Quantcast Stowage and Handling of Laundry Supplies

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Figure 5-3.—Laundry equipment maintenance log.
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Handling Two-Shot Detergent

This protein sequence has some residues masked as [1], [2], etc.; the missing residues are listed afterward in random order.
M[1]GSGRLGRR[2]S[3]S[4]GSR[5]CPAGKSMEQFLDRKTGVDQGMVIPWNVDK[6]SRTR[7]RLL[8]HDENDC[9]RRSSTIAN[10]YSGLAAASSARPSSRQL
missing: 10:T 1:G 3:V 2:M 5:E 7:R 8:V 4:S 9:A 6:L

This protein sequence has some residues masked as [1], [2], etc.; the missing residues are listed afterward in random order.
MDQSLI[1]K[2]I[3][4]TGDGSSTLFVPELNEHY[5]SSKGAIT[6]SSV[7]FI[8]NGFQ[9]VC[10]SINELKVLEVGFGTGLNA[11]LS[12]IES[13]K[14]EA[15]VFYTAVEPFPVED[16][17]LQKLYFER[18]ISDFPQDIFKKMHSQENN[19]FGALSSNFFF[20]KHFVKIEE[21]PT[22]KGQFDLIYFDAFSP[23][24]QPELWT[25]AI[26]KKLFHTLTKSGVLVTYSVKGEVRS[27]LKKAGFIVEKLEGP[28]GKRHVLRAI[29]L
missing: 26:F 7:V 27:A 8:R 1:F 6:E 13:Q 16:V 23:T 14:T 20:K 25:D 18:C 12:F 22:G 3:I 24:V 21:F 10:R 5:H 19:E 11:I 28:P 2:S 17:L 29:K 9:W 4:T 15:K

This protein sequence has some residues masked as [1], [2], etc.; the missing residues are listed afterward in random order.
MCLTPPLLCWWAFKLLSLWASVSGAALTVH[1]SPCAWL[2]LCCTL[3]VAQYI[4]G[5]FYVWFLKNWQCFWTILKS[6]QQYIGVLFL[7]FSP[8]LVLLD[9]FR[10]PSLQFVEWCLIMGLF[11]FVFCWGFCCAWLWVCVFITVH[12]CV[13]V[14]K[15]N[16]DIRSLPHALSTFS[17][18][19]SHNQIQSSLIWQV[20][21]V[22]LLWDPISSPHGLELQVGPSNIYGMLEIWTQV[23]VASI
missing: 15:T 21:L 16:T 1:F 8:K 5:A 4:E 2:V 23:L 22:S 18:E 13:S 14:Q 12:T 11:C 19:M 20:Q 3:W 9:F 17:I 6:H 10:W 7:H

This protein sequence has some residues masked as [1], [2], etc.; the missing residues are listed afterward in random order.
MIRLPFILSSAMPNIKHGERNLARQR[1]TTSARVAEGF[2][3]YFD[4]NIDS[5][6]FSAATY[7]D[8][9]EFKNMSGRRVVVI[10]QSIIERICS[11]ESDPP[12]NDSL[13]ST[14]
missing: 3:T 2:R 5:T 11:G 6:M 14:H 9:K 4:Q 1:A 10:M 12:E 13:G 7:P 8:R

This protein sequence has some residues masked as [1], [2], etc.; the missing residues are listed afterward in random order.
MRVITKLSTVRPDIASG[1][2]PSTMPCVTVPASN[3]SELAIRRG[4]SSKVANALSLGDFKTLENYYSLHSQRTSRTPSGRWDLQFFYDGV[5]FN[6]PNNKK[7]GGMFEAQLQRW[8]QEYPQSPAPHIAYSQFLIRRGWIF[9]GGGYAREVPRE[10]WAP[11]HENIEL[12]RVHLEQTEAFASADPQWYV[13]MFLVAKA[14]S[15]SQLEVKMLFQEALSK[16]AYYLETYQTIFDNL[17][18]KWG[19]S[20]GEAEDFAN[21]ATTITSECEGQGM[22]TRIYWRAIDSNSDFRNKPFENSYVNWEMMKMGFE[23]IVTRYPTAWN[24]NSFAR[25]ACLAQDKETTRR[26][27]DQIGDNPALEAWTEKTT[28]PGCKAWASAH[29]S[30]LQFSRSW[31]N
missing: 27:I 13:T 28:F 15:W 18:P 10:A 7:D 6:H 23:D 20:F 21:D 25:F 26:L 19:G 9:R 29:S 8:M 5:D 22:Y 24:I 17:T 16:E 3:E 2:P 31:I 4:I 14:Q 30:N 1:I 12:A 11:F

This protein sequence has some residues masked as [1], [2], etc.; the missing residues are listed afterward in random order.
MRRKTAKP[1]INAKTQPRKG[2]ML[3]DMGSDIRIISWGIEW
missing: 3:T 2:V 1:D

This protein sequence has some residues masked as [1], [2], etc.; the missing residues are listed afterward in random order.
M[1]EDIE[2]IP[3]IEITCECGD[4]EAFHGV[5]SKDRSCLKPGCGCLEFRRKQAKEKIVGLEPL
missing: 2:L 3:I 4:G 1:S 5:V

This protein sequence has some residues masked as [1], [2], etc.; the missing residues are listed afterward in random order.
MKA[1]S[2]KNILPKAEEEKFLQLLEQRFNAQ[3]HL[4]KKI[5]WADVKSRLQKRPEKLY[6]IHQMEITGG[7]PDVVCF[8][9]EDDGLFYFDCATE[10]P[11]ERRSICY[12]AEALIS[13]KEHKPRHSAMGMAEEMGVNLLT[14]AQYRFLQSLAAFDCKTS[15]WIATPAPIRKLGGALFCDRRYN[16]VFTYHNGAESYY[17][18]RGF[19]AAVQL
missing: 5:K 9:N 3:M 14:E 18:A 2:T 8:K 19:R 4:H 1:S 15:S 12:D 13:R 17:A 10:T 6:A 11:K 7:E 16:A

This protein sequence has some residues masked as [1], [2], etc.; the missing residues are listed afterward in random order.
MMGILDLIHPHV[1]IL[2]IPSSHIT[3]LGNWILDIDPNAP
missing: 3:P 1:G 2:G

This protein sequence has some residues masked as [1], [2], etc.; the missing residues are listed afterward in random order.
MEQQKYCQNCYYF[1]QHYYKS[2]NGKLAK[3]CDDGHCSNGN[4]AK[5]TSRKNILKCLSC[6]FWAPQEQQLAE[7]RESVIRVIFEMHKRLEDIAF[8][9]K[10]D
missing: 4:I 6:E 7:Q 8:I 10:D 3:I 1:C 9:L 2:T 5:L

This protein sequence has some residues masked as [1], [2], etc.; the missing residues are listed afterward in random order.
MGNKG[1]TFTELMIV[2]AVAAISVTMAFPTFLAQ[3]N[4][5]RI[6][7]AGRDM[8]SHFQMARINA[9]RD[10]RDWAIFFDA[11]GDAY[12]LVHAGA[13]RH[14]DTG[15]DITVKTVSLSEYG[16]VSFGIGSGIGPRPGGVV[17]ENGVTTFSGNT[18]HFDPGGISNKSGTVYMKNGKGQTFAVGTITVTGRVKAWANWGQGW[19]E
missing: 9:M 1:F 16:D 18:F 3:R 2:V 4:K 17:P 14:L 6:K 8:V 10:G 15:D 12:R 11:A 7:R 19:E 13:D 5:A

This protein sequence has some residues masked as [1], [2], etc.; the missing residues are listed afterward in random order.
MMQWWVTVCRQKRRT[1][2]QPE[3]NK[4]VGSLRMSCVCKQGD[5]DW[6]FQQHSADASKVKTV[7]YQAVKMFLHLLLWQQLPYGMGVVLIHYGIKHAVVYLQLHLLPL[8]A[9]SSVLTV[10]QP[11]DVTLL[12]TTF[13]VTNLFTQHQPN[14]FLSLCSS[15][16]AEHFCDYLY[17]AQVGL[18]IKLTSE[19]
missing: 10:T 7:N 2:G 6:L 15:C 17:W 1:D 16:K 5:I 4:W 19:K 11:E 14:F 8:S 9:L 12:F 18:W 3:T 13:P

Do  not  wear  starched  clothing. Do not drink commercially prepared liquid electrolyte  supplements  instead  of  water. Past   inspections   conducted   aboard   various ships  have  identified  many  of  the  principal problems   that   may   cause   a   heat   stress environment.  Some  of  these  problems  were  so severe  that  personnel  exposures  had  to  be  limited to  avoid  harm.  These  heat  stress  conditions  are caused  by  the  following: Steam  and  water  leaks Missing  or  deteriorated  insulation  on  steam piping,  valves,  and  machinery Ventilation  system  deficiencies,  such  as missing   or   mutilated   ductwork,   misdirected terminals,   clogged   exhaust   screens,   closed   or partially  closed  Circle  William  dampers,  dirty ventilation  ducting,  and  inoperative  fan  motors and  controllers Ventilation design deficiencies, resulting in less than adequate supply or exhaust air capacity and/or   distribution Even   though   the   above   conditions   are identified and corrective action taken, there may still be instances where a heat stress situation may occur. Some examples include ship operations in hot  and  humid  climates,  performance  of  hard physical tasks, and so forth. While working in the laundry, you should be aware of conditions that may cause a heat stress condition and report all problems to the laundry supervisor so corrective action  can  be  taken. LAUNDRY  SECURITY Security of the laundry is the responsibility of all   laundry   personnel.   You   must   take   proper security  measures  to  protect  the  laundry  from  loss of  personal  clothing,  damage  to  equipment,  loss of  supplies,  and  unauthorized  use. The  ship’s  laundry  is  a  group  IV  space,  and the  keys  to  the  laundry  should  be  handled  as outlined in chapter 1 of this manual. The ship’s laundry should not be used after working hours except when final approval is obtained from the ship’s store officer. The laundry should never be used  by  unauthorized  personnel.  Use  of  the laundry  by  unauthorized  personnel  can  cause  a variety  of  problems  including  the  following: Possible laundry fires due to not following safety  precautions  and  lack  of  training Damage  to  equipment  due  to  operating incorrectly Injury  to  unauthorized  users  due  to  lack of   knowledge   of   safety   devices   on equipment  and  safety  precautions  in  the laundry Loss  of  personal  clothing  or  supplies  due to  theft A laundry fire can cause thousands of dollars in  damage.  Damage  to  equipment  can  run  into loss of production capabilities and longer working hours  for  all  laundry  personnel.  Injury  to unauthorized  users  could  range  from  burning  a hand on a press to heat injuries due to heat stress. STOWAGE  AND  HANDLING  OF LAUNDRY  SUPPLIES Standard  stock  laundry  chemicals  are  requisi- tioned   from   supply   activities   ashore.   These laundry  supplies  are  used  in  conjunction  with  the Navy wash formula to launder clothing. Laundry personnel  should  be  familiar  with  the  proper handling  and  stowage  of  all  laundry  supplies especially  the  supplies  used  in  the  wash  cycle.  See figure  5-5. The proper stowage and handling of supplies is essential in order to prevent health and safety hazards. Stowage space aboard ship is normally limited, and some planning is required to make sure space is used efficiently. Laundry chemicals must  be  stowed  in  a  bulk  storeroom.  Chemical supplies  in  the  laundry  should  be  limited  to  those amounts   needed   for   a   1-week   period.   Heavy laundry  supplies  should  be  stowed  close  to  the laundry and small items kept in bins to prevent loss. Items such as pins, laundry net bags, or other pilferable  items  should  be  kept  under  lock  and key.   Rust   remover   or   stain   removal   supplies should be stored in a cool, dry space. Within the laundry, chemicals should be stowed in a metal bin using bin liners or plastic bags. The sequence of stowage in this metal bin should be two-shot detergent,  laundry  sour,  and  starch. 5-6

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